Technological watch

Recent Applications and Strategies to Enhance Performance of Electrochemical Reduction of CO2 Gas into Value-Added Chemicals Catalyzed by Whole-Cell Biocatalysts

Carbon dioxide (CO2) is one of the major greenhouse gases that has been shown to cause global warming. Decreasing CO2 emissions plays an important role to minimize the impact of climate change. The utilization of CO2 gas as a cheap and sustainable source to produce higher value-added chemicals such as formic acid, methanol, methane, and acetic acid has been attracting much attention. The electrochemical reduction of CO2 catalyzed by whole-cell biocatalysts is a promising process for the production of value-added chemicals because it does not require costly enzyme purification steps and the supply of exogenous cofactors such as NADH. This study covered the recent applications of the diversity of microorganisms (pure cultures such as Shewanella oneidensis MR1, Sporomusa species, and Clostridium species and mixed cultures) as whole-cell biocatalysts to produce a wide range of value-added chemicals including methane, carboxylates (e.g., formate, acetate, butyrate, caproate), alcohols (e.g., ethanol, butanol), and bioplastics (e.g., Polyhydroxy butyrate). Remarkably, this study provided insights into the molecular levels of the proteins/enzymes (e.g., formate hydrogenases for CO2 reduction into formate and electron-transporting proteins such as c-type cytochromes) of microorganisms which are involved in the electrochemical reduction of CO2 into value-added chemicals for the suitable application of the microorganism in the chemical reduction of CO2 and enhancing the catalytic efficiency of the microorganisms toward the reaction. Moreover, this study provided some strategies to enhance the performance of the reduction of CO2 to produce value-added chemicals catalyzed by whole-cell biocatalysts.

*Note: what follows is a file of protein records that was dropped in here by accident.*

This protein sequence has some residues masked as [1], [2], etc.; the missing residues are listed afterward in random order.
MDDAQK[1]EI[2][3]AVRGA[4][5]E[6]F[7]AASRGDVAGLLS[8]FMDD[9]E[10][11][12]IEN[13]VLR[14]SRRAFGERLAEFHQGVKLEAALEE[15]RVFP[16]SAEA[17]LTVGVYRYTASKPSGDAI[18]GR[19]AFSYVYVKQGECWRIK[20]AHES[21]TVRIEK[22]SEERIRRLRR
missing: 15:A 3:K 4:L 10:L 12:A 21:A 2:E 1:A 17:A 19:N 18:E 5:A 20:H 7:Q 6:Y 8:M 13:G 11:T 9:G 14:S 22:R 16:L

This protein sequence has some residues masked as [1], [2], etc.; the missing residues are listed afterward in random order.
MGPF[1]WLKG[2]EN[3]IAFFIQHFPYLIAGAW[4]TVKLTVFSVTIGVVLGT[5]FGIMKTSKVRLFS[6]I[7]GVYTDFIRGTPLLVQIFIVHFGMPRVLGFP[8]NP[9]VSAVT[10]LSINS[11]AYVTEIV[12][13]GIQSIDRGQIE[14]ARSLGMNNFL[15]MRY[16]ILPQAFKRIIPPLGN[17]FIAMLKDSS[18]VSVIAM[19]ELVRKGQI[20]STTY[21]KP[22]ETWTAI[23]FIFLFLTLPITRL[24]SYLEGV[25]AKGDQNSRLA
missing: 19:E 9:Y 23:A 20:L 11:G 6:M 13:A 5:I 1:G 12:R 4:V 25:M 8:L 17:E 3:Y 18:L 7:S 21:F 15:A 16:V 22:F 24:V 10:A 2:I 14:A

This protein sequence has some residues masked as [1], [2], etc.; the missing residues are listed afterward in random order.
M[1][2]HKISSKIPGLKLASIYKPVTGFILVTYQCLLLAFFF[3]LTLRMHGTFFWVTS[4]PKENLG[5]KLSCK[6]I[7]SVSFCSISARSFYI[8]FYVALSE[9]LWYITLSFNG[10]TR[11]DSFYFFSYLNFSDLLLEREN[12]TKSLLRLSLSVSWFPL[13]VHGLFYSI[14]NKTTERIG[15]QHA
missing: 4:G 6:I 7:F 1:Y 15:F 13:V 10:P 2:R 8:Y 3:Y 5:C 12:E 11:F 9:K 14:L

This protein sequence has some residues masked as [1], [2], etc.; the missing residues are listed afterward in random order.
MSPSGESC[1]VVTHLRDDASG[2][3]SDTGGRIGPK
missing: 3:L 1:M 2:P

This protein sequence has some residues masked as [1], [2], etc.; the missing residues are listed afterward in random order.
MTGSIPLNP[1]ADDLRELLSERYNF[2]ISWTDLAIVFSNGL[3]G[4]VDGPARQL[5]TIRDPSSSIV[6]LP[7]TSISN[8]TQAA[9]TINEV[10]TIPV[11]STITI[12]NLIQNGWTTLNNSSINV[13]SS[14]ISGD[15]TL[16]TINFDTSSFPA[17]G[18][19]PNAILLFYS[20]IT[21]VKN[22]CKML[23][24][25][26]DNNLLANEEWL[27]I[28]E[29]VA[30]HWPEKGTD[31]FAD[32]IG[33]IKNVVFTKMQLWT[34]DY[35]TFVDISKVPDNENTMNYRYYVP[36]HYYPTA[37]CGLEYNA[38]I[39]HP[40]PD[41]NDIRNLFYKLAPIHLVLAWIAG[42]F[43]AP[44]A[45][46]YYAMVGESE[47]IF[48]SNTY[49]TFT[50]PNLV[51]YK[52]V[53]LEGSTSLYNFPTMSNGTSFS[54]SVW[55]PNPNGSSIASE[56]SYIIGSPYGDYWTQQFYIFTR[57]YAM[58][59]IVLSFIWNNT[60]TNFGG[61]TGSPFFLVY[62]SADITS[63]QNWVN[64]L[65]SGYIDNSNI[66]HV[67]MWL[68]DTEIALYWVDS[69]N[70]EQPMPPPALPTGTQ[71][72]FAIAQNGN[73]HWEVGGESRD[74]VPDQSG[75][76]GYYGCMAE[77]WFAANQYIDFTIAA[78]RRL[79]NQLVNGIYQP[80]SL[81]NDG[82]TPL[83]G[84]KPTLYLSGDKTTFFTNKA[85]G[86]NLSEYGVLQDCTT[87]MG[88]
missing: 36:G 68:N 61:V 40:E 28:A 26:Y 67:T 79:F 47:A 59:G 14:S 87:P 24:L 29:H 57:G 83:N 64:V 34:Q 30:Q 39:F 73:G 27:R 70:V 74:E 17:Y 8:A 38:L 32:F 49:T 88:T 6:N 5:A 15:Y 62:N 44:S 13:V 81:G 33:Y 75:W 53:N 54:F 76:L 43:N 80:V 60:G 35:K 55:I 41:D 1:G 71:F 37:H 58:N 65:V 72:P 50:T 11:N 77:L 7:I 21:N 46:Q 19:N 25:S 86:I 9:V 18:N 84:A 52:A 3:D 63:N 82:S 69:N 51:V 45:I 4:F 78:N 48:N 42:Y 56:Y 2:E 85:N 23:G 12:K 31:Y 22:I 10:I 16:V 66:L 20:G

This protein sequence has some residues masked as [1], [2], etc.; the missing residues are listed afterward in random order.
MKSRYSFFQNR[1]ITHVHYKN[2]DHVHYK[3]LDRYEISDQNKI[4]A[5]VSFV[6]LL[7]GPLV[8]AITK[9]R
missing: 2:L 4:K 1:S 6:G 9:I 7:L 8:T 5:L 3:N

Publication date: 04/03/2023

Author: Tuan Quang Anh Le

Reference: doi: 10.3390/pr11030766

MDPI (processes)


This project has received funding from the European Union’s Horizon 2020 research and innovation programme under grant agreement No 870292.